This review (or an edited version of it) originally ran in The Edge of the Forest/
Toby Wheeler: Eighth Grade Benchwarmer by Thatcher Heldring (Delacorte Press, August 2007)
Toby is just your average gym-rat, playing basketball down at the rec center whenever he gets a chance. When the junior high’s new basketball coach sees him play, he invites Toby to join the team. Toby’s never been one for the organized play of the school team, but maybe joining the team will help repair his friendship with JJ, the team’s star. Toby and JJ used to be best friends, but this summer JJ’s been growing distant and leaving Toby further and further behind.
Joining the team only creates more problems than it solves. Toby’s regulated to the bench and his attitude isn’t winning him any points with JJ, who continues to drift away. Toby’s budding relationship with the coach’s daughter Megan just creates further tension.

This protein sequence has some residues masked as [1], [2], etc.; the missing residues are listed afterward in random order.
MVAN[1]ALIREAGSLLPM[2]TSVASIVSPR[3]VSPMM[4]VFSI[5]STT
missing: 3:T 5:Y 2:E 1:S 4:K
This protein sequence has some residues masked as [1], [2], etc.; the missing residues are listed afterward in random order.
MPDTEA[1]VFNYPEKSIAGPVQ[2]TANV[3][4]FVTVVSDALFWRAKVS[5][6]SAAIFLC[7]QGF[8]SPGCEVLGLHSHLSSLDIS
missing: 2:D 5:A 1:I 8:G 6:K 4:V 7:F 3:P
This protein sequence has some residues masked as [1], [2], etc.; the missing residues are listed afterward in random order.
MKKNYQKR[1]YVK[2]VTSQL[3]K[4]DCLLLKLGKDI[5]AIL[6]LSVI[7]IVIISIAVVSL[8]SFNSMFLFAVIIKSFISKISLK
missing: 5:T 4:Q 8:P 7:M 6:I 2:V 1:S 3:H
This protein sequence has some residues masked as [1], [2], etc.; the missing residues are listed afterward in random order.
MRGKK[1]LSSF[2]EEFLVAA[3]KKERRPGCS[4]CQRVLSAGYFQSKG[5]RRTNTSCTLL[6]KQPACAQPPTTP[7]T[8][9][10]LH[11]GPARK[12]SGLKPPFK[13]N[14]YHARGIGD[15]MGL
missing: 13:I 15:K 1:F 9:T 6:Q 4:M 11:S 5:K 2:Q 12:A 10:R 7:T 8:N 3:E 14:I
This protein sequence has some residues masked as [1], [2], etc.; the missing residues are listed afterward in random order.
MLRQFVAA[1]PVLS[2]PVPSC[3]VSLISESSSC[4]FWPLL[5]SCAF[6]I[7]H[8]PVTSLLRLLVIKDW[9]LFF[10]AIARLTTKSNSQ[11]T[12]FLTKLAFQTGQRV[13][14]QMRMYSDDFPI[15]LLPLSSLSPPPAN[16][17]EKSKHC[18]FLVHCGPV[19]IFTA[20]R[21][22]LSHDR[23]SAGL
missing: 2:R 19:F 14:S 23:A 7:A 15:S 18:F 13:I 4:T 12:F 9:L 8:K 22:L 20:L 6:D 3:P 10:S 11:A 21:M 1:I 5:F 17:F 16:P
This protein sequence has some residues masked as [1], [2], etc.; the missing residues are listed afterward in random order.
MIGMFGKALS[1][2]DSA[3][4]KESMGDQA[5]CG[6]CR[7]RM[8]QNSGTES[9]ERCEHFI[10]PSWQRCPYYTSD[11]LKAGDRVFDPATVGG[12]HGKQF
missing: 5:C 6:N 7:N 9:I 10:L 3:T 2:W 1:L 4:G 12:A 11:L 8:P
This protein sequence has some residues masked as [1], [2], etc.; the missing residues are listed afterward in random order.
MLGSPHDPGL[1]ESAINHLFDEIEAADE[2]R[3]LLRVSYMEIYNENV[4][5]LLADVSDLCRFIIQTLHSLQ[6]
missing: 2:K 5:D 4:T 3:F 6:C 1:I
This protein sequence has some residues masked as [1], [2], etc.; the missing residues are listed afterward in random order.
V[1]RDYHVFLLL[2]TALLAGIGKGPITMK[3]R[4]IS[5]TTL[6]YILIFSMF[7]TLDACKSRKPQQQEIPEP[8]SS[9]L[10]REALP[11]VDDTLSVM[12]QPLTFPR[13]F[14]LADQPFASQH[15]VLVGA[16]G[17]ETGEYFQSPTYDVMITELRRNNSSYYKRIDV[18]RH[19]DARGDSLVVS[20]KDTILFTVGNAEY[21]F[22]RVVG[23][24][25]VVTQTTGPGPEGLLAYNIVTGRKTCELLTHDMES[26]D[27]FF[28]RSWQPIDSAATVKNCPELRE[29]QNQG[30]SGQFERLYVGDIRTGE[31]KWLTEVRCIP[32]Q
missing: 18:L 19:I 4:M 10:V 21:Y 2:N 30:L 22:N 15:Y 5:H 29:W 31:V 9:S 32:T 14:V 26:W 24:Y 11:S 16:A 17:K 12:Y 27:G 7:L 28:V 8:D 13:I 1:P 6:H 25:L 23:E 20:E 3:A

There’s also an odd subplot that pits Toby’s dad (who works for the lumber company) against his mother (an environmental activist).
Toby’s relationship with JJ is one we don’t see enough of in tween literature. Toby’s first person narration captures the confusion of changing friendship while still believably sounding like an eighth grade boy. Also, the budding relationship with Megan is handled in such a way to still be a “boy book.”
Overall, it’s a done, yet still heart-warming sports story about a guy learning the meaning of teamwork, a coach remembering how to play for the love of the game instead of winning, and a really killer basket right at the buzzer. A good bet for sports stories fans in the 10-14 age range.
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